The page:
H. R. 2740
IN THE HOUSE OF REPRESENTATIVES
To posthumously award a Congressional Gold Medal to Rabbi Michoel Ber Weissmandl in recognition of his acts of valor during World War II.
This Act may be cited as the
Rabbi Michoel Ber Weissmandl Congressional Gold Medal Act of 2017.
Congress finds the following:
Rabbi Michoel Ber Weissmandl was born in Hungary on October 25, 1903, later moving to Slovakia to study under Rabbi Shumel Dvoid Ungar in Nitra.
During his time in Nitra, he quickly became a senior figure within the local Jewish community and Yeshiva.
Weissmandl was responsible for some of the daring efforts to save the Jewish people of Slovakia from the Holocaust, which include the establishment of a
Working Group, an underground organization that raised funds to negotiate ransom with German and Slovakian officials in order to delay mass deportations.
During the Nazi regime, Weissmandl used his contacts from England to obtain visas, becoming one of the first to actively protect people of Jewish ancestry in Europe.
Weissmandl also wrote telegrams to generate awareness of the Jewish people’s plight and encouraged other strategic approaches to stop the Holocaust, including the bombing of railroad tunnels to prevent the transportation of persons to concentration camps.
Weissmandl established a Working Group—a wide variety of people from different political and ideological spectrums—whose common goal was to save people from the
The Working Group was one of the first to document in writing the accounts of Auschwitz Escapees in a document widely referred to as the
Weissmandl himself later translated the initial documentation from German to Hebrew and included a widely known addendum that pleaded for action.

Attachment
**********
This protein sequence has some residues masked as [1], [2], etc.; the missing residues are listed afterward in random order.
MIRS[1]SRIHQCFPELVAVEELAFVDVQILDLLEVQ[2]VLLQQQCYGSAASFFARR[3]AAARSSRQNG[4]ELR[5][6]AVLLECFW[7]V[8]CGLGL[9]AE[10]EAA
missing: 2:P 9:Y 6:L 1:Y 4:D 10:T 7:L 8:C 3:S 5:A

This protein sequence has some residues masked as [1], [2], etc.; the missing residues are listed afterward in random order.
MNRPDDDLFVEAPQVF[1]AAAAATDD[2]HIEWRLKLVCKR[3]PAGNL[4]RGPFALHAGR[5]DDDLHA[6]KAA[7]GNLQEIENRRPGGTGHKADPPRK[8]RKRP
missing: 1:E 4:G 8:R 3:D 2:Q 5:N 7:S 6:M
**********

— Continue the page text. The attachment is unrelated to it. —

Weissmandl wrote the first known appeal for the use of Allied air resources to disrupt the Holocaust.
In 1942 when Slovakia started deportation for
resettlement, Rabbi Weissmandl was the first to inform the Working Group that people were being murdered and not sent to work as originally claimed.
Rabbi Weissmandl also played an instrumental role in Solomon Schoenfeld Kindertransport rescue, helping save hundreds of lives.
Rabbi Weissmandl came to America and in 1945 immediately got to work to establish a home and Yeshiva for Holocaust survivors. The Yeshiva of Nitra he established in Mount Kisco, New York, was the first Yeshiva campus in America and became and example that other institutions followed.
Rabbi Weissmandl has significantly influenced the flourishing communities of Talmudic scholars in Brooklyn, New York, and generally across the United States.
Congressional gold medal
The Speaker of the House of Representatives and the President pro tempore of the Senate shall make appropriate arrangements for the presentation, on behalf of Congress, of a gold medal of appropriate design, to Rabbi Michoel Ber Weissmandl in recognition of his acts of valor during World War II.
Participation by Weissmandl Committee
For the purpose of the presentation referred to in subsection (a), the Speaker and President pro tempore shall ensure that the Weissmandl Committee may accept the medal on behalf of Michoel Ber Weissmandl.
Design and striking
For the purpose of the presentation referred to in subsection (a), the Secretary of the Treasury (hereinafter in this Act referred to as the
Secretary) shall strike a gold medal with suitable emblems, devices, and inscriptions to be determined by the Secretary.
Transfer of Medal After Presentation
Following the presentation of the gold medal in honor of Michoel Ber Weissmandl under subsection (a), the gold medal shall be given to Samuel Dovid Weissmandl or, should he not be present, to Rabbi Menachem Meir Weissmandl.
Under such regulations as the Secretary may prescribe, the Secretary may strike and sell duplicates in bronze of the gold medal struck pursuant to section 2 at a price sufficient to cover the cost of the bronze medals (including labor, materials, dies, use of machinery, and overhead expenses) and the cost of the gold medal.
The gold medal struck under this Act is a national medals for purposes of chapter 51 of title 31, United States Code.
For purposes of sections 5134 and 5136 of title 31, United States Code, all medals struck under this Act shall be considered to be numismatic items.
Passed the House of Representatives November 13, 2018.
Karen L. Haas,